Insecure Writer's Support Group is a network of bloggers supporting one another through encouraging posts. The group posts the first Wednesday of every month, and is a place where writers can express doubts and concerns without fear. A safe haven for writers.
On the writing road with my literary agent:
I thought I'd talk this month about my experience so far working with a literary agent. It's been a little over a year that we've been working together. We mainly communicate by email which works fine by me. I aim to be a low-maintenance type client, though sometimes that's not possible.
See, I was kind of freaking out. Not about the story we'd finished but about the one that the word REVISION sent me crawling into a dark corner. Maybe I'm being dramatic (Hello, writer) but every time I started to think about revising this project it was either a.) scrap the whole thing, start over or b.) maybe this could be crafted as a YA historical magical realism southern gothic teen angst epic drama ... and I felt my sanity slipping.
So we set up a call. And while I've met my agent in person, for some reason I was really nervous to call her. Which is stupid. So I viewed this like any professional call I would make for my day job. Because really, I've surpassed the idea of hobby writing now that I've contracted with a literary agency. Writing may be my second job (that doesn't yet pay me), but it's still an area where professionalism matters, and if I had doubts or concerns about something with a client/customer at my day job, I would absolutely call.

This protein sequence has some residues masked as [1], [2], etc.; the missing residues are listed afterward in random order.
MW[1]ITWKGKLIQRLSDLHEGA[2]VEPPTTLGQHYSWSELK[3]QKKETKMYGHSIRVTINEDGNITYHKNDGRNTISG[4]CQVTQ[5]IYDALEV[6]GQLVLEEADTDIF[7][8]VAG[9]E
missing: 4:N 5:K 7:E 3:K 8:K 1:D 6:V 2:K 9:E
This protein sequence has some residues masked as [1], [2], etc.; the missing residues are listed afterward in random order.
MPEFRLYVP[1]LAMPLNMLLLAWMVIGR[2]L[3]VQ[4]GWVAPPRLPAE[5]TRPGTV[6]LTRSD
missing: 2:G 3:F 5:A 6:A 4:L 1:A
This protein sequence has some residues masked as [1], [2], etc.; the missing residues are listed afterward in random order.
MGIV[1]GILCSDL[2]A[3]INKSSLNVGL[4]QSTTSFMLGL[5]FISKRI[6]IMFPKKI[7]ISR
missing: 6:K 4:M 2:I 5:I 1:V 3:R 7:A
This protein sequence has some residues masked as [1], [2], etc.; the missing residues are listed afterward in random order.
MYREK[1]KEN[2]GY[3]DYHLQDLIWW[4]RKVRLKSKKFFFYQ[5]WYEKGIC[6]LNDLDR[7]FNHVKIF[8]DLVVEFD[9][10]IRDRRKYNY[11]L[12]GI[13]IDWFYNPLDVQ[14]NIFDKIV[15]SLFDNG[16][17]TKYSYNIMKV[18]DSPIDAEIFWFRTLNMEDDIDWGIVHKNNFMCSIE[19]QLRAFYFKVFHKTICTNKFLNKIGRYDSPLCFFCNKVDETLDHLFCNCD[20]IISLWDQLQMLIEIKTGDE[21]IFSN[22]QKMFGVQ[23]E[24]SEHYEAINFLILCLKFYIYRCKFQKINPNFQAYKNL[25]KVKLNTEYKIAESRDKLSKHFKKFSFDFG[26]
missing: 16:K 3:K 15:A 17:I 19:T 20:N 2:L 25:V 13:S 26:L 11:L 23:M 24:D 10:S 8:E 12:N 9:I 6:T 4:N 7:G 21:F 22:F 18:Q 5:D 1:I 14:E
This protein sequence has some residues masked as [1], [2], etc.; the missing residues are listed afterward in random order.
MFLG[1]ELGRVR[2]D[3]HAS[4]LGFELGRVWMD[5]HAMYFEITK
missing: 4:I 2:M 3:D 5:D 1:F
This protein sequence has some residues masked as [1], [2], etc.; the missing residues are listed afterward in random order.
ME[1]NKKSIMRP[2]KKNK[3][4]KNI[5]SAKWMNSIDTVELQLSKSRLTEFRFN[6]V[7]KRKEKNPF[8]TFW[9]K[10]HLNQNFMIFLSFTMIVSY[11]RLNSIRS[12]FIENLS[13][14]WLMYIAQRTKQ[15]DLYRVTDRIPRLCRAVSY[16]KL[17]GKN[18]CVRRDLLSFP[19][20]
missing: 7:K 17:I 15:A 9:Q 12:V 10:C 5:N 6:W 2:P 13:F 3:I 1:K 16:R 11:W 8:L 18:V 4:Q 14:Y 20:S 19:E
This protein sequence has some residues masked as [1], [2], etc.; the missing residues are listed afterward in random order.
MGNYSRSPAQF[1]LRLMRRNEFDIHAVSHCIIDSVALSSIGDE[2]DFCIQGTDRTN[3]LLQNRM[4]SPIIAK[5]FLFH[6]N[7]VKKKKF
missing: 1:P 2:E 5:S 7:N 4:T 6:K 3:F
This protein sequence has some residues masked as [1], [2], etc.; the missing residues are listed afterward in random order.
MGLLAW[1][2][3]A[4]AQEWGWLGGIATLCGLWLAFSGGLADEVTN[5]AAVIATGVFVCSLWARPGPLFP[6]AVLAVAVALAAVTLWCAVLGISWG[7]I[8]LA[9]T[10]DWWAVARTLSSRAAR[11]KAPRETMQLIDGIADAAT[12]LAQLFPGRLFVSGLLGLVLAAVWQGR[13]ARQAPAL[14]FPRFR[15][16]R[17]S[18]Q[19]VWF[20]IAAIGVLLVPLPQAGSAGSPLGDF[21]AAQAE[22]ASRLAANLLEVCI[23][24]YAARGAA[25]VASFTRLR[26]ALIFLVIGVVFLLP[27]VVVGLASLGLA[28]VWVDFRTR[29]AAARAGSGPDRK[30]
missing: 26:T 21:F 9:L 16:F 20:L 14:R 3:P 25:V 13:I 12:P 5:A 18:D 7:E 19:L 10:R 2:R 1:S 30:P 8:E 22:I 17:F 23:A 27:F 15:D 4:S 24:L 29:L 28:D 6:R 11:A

Of course my agent was very professional, and beyond that, friendly, because she's awesome. We even ended up talking about Supernatural (we are both loyal Dean fans). But what she said that stuck with me was this: "I hear the concern in your voice. I want you to know I'm not concerned. I believe in your ability as a writer."
Wow. That meant so much. And, knowing we were on the same page really helped.
I have writer friends who've said the same thing. The same writers who have had to tell me, "This is all find and good, but where's the plot?" and "Don't kill me, but do you need this entire scene? It kind of doesn't go anywhere."
That stuff is painful to hear at the time, but so worth it. I'd like to think I'm working toward better writing in part because of the people who've told me those things and those who've discussed plot points and character development and trends and all the stuff we get stuck on.
What support have you received as a writer that helped you? Please share in the comments!
I'm Stephanie Scott and I write Young Adult fiction about teens who put their passions first. My debut ALTERATIONS releases 12/6/16 by Bloomsbury Spark. I enjoy dance fitness, cat memes, and Pinterest is driving me broke. I'm represented by Sarah LaPolla, Bradford Lit. Find me on twitter and Instagram at @StephScottYA